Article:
“Where the dickens are you a-goin’?” wheezed the marshal, kicking up a great dust in the rear. The other did not answer. His whole soul was enveloped in the hope that the washout had trapped the robbers. He was almost praying that it might be so. The reward could be divided with the poor old marshal if—
He gave a yell of delight, an instant later, and then began jumping straight up and down like one demented. Anderson Crow stopped so abruptly that his knees were stiff for weeks. Jackie Blake’s wild dream had come true. The huge automobile had struck the washout, and it was now lying at the base of the bluff, smashed to pieces on the rocks! By the dim light from the heavens, Blake could see the black hulk down there, but it was too dark to distinguish other objects. He was about to descend to the river bank when Anderson Crow came up.
“What’s the matter, man?” panted he.
“They’re down there, don’t you see it? They went over the bluff right here—come on. We’ve got ’em!”
“Hold on!” exclaimed Anderson, grasping his arm. “Don’t rush down there like a danged fool. If they’re alive they can plug you full of bullets in no time. Let’s be careful.”
“By thunder, you’re right. You’re a wise old owl, after all. I never thought of that. Let’s reconnoitre.”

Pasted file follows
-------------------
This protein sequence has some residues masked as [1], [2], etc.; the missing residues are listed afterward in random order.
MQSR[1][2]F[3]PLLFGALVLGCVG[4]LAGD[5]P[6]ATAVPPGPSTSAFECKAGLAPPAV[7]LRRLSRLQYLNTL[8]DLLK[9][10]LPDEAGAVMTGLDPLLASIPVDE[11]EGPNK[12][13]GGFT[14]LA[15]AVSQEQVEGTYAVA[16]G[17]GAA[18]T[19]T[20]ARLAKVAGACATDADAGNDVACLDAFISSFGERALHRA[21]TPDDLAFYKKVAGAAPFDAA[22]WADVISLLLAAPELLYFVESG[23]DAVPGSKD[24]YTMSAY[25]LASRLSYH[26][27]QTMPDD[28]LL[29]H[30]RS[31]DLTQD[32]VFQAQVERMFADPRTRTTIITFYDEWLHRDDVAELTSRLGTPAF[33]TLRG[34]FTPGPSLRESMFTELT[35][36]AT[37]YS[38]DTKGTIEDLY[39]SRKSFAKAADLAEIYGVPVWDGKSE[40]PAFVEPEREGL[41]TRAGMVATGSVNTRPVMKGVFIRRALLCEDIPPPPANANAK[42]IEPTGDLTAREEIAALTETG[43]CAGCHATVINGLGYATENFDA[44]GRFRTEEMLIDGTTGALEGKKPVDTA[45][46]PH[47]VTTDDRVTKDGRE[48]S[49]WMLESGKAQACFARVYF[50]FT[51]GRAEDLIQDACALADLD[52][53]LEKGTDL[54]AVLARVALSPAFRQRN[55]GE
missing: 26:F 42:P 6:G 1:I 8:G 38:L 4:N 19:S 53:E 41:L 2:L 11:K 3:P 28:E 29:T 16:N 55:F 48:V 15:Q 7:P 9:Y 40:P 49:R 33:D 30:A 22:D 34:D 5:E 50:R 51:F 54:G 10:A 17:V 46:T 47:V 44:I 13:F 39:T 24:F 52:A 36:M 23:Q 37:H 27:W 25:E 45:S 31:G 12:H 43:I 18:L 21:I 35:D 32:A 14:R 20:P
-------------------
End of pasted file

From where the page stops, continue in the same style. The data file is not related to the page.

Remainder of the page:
Tingling with excitement, the two oddly mated pursuers descended stealthily by a roundabout way. They climbed over rocks and crept through underbrush until finally they came to a clear spot not twenty feet from where the great machine was lying, at the very edge of the swift, deep current. They heard groans and faint cries, with now and then a piteous oath. From their hiding place they counted the forms of four men lying upon the rocks, as if dead. The two held a whispered consultation of war, a plan of action resulting.
“Surrender!” shouted Jackie Blake, standing forth. He and Anderson had their pistols levelled upon the prostrate robbers. For answer there were louder groans, a fiercer oath or two and then a weak, pain-struck voice came out to them:
“For God’s sake, get this machine off my legs. I’m dying. Help! Help! We surrender!”
Ten minutes later, the jubilant captors had released the miserable Andrew Gregory from his position beneath the machine, and had successfully bound the hands and feet of five half-unconscious men. Gregory’s legs were crushed and one other’s skull was cracked. The sixth man was nowhere to be found. The disaster had been complete, the downfall of the great train robbers inglorious. Looking up into the face of Anderson Crow, Gregory smiled through his pain and said hoarsely:
“Damned rotten luck; but if we had to be taken, I’m glad you did it, Crow. You’re a good fool, anyway. But for God’s sake, get me to a doctor.”
“Dang it! I’m sorry fer you, Mr. Gregory—” began Anderson, ready to cry.
“Don’t waste your time, old man. I need the doctor. Are the others dead?” he groaned.